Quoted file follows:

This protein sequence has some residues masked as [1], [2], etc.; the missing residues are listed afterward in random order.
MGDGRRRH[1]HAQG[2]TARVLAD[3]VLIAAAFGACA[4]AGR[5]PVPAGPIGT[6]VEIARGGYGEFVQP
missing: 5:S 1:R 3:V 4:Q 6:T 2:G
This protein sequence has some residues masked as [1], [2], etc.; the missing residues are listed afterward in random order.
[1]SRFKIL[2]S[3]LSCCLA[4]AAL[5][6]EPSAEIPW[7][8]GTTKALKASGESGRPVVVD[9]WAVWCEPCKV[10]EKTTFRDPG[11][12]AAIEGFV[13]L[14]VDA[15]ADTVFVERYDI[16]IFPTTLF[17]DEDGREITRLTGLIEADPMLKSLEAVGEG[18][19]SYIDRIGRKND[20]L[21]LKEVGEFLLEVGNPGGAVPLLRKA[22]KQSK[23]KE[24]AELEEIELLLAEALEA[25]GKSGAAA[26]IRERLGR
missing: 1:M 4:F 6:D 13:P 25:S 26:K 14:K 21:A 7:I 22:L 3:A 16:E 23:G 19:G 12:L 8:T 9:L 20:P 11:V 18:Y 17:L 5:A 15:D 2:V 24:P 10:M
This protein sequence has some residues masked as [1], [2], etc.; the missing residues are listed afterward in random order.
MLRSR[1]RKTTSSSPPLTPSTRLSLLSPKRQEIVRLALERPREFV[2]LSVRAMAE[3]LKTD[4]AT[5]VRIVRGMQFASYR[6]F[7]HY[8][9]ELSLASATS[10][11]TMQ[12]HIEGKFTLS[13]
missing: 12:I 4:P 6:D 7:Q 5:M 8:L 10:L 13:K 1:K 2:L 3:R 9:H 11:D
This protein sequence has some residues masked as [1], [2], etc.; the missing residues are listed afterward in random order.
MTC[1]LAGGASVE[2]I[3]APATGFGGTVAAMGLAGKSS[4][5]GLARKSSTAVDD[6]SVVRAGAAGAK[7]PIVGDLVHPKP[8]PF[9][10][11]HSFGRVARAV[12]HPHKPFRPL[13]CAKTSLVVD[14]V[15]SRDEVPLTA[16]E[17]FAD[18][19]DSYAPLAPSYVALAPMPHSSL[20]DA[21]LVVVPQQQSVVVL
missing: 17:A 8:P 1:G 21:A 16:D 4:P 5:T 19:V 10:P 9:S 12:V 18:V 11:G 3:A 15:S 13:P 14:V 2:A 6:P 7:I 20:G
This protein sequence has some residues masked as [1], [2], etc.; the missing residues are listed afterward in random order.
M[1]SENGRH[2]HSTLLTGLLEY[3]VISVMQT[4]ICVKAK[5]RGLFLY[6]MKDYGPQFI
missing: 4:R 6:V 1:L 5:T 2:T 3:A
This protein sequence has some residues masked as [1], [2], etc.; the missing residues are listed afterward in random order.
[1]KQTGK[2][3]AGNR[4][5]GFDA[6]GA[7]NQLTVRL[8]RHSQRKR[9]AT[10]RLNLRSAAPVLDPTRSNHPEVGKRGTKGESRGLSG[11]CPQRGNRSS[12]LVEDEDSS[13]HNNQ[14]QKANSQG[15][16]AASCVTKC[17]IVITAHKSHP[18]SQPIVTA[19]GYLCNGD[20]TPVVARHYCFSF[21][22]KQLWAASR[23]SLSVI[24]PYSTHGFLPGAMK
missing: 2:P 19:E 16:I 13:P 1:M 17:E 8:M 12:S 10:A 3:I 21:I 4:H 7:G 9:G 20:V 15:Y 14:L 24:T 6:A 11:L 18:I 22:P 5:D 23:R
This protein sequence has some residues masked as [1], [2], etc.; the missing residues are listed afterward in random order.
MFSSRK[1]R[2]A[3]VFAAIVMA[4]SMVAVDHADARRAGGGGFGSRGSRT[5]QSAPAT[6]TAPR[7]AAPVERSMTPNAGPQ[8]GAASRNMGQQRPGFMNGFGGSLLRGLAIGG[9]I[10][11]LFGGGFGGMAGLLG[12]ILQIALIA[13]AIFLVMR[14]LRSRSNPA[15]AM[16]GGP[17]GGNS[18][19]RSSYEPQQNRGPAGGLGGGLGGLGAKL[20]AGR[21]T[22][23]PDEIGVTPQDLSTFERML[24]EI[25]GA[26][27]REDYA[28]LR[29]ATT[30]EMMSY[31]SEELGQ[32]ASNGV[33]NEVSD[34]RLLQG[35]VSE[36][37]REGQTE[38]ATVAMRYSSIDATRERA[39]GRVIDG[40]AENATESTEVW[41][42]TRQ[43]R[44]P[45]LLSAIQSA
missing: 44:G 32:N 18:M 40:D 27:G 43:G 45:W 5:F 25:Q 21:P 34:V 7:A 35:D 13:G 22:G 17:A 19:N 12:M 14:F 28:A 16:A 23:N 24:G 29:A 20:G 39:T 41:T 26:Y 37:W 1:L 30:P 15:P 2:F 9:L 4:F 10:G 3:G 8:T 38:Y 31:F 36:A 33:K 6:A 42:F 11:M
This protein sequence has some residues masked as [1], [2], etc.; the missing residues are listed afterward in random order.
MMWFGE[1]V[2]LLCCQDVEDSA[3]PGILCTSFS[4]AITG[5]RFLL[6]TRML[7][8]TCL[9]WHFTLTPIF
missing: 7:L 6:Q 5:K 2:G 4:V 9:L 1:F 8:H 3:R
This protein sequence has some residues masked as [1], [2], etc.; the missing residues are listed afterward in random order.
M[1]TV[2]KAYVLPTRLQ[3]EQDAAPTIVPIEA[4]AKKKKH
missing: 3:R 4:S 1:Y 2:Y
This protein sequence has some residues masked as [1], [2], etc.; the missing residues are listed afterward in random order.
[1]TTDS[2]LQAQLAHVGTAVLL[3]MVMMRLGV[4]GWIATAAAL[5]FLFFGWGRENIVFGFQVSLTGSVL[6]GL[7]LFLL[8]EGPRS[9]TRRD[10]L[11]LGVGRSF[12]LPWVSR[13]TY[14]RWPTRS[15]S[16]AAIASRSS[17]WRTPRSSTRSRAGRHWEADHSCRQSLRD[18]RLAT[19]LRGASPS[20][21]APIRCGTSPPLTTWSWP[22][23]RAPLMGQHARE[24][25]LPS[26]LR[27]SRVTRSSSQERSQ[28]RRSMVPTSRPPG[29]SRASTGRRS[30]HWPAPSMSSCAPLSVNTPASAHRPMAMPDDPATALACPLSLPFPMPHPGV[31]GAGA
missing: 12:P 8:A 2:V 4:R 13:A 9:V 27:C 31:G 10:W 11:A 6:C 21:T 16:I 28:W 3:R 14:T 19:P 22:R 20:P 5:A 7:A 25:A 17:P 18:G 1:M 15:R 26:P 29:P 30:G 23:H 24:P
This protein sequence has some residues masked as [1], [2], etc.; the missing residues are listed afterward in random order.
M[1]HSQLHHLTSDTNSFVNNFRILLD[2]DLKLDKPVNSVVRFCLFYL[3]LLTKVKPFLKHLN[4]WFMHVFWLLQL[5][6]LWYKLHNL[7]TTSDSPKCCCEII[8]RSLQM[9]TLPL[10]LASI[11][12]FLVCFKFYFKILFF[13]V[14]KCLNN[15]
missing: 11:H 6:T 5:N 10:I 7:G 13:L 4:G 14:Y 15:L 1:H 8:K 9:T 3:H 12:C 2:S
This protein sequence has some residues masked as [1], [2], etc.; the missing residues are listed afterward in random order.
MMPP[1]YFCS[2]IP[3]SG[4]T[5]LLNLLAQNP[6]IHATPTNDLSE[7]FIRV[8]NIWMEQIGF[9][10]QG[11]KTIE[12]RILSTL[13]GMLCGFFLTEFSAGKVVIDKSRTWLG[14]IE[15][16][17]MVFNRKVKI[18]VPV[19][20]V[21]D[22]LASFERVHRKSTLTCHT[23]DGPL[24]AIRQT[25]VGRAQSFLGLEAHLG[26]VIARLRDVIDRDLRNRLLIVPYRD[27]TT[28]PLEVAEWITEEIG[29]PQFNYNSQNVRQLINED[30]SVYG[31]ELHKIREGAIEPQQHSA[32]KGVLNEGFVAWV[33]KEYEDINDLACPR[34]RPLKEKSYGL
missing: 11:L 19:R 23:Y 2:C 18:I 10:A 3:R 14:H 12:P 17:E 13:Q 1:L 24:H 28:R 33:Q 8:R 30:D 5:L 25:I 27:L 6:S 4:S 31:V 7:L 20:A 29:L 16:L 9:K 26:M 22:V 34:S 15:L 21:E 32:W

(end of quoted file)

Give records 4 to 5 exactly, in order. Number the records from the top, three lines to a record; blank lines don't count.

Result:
This protein sequence has some residues masked as [1], [2], etc.; the missing residues are listed afterward in random order.
MTC[1]LAGGASVE[2]I[3]APATGFGGTVAAMGLAGKSS[4][5]GLARKSSTAVDD[6]SVVRAGAAGAK[7]PIVGDLVHPKP[8]PF[9][10][11]HSFGRVARAV[12]HPHKPFRPL[13]CAKTSLVVD[14]V[15]SRDEVPLTA[16]E[17]FAD[18][19]DSYAPLAPSYVALAPMPHSSL[20]DA[21]LVVVPQQQSVVVL
missing: 17:A 8:P 1:G 21:A 16:D 4:P 5:T 19:V 10:P 9:S 12:V 18:V 11:G 3:A 15:S 13:P 14:V 2:A 6:P 7:I 20:G
This protein sequence has some residues masked as [1], [2], etc.; the missing residues are listed afterward in random order.
M[1]SENGRH[2]HSTLLTGLLEY[3]VISVMQT[4]ICVKAK[5]RGLFLY[6]MKDYGPQFI
missing: 4:R 6:V 1:L 5:T 2:T 3:A